Location: Infectious Bacterial Diseases ResearchTitle: Specific recognition of mycobacterial protein and peptide antigens by gamma-delta T cell subsets following infection with virulent Mycobacterium bovis Author
|Baldwin, Cynthia - University Of Massachusetts|
|Telfer, Janice - University Of Massachusetts|
Submitted to: Meeting Abstract
Publication Type: Abstract Only
Publication Acceptance Date: 11/8/2013
Publication Date: 12/2/2013
Citation: Mcgill, J.L., Sacco, R.E., Baldwin, C., Telfer, J.C., Palmer, M.V., Waters, W.R. 2013. Specific recognition of mycobacterial protein and peptide antigens by gamma-delta T cell subsets following infection with virulent Mycobacterium bovis [abstract]. Australasian Society of Immunology. Abstract No. 24.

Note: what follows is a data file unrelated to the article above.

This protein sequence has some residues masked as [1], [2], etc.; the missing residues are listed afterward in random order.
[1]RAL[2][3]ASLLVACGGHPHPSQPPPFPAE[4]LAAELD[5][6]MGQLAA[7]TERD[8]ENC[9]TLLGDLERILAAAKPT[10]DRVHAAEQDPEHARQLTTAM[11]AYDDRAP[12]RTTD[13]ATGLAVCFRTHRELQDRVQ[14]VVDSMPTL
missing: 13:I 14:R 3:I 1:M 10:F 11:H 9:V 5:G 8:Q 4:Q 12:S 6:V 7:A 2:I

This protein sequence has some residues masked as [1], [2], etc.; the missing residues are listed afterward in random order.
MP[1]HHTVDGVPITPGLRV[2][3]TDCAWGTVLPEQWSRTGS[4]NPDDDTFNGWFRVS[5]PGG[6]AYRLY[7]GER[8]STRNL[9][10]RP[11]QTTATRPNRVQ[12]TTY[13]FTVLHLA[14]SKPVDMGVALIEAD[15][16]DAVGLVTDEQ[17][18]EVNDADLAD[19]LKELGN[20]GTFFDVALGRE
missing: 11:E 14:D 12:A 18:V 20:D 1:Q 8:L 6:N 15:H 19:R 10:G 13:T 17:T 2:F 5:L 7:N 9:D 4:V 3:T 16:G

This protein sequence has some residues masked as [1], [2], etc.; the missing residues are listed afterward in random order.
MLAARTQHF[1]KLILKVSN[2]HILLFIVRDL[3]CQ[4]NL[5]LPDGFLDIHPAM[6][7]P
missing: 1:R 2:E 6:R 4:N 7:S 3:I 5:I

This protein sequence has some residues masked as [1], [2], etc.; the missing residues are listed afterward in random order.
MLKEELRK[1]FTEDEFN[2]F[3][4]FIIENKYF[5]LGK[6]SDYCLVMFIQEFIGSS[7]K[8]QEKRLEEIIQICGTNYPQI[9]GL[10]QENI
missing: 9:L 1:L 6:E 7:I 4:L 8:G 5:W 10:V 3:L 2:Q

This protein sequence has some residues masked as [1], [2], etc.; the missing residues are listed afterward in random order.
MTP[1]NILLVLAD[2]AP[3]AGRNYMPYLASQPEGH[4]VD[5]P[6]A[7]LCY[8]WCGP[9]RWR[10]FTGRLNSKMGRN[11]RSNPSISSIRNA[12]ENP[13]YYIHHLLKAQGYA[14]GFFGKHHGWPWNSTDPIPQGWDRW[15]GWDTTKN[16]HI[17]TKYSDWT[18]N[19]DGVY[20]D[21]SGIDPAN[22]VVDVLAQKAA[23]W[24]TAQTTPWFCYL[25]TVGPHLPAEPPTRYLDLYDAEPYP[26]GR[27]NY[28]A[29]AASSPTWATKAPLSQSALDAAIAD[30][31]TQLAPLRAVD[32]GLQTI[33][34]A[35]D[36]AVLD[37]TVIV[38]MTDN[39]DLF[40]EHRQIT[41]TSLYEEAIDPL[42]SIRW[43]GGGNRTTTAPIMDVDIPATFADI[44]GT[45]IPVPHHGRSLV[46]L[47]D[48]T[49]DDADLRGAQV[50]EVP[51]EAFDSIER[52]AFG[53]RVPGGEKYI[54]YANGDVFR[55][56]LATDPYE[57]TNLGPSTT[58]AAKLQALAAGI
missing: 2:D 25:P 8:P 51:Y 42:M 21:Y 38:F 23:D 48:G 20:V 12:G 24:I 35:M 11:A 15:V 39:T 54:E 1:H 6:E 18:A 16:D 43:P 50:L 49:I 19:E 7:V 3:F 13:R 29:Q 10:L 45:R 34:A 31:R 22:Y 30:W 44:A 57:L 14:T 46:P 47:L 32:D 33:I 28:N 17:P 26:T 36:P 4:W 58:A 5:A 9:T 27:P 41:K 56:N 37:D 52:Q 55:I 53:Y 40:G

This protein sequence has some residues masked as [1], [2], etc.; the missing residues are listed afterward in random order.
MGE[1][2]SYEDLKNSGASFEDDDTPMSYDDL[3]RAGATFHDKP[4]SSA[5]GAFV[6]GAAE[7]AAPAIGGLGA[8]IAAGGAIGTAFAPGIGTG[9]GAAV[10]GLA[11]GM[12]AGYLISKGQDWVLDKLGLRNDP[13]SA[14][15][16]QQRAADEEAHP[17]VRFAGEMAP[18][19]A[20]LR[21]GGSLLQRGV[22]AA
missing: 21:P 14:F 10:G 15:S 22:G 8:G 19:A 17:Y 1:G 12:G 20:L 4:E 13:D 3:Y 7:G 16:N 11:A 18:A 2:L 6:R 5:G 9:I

Technical Abstract: Promoting effective immunity to Mycobacterium tuberculosis complex pathogens is a challenge that is of interest to the fields of human and veterinary medicine alike. We report that gamma delta T cells from virulent Mycobacterium bovis-infected cattle respond specifically and directly to complex, protein, and non-protein mycobacterial antigens. Importantly, bovine gamma delta T cells specifically recognized small peptide antigens derived from the mycobacterial protein complex early secretory antigenic target 6 kDa protein:10 kDa culture filtrate protein (ESAT6:CFP10) and this recognition required direct contact with APCs, but was independent of MHC class II presentation. Furthermore, M. bovis infection of cattle elicited robust IL-17A responses and, in contrast to results from mice, bovine CD4 T cells and not gamma delta T cells were the primary source of this critical pro-inflammatory cytokine. Bovine gamma delta T cells are divided into subsets based upon their expression of Workshop Cluster 1 (WC1). In the present study, M. bovis-specific gamma delta T cells were composed of a heterogeneous mix of WC1-expressing populations, with both WC1.1+ and WC1.2+ subsets responding in vitro to mycobacterial antigens, and both subsets accumulating within the tuberculous lesions. The results described herein enhance our understanding of gamma delta T cell biology and, as virulent M. bovis infection of cattle represents a relevant model of tuberculosis in humans, contribute to our overall understanding of the role of gamma delta T cells in the mycobacterial-specific immune response.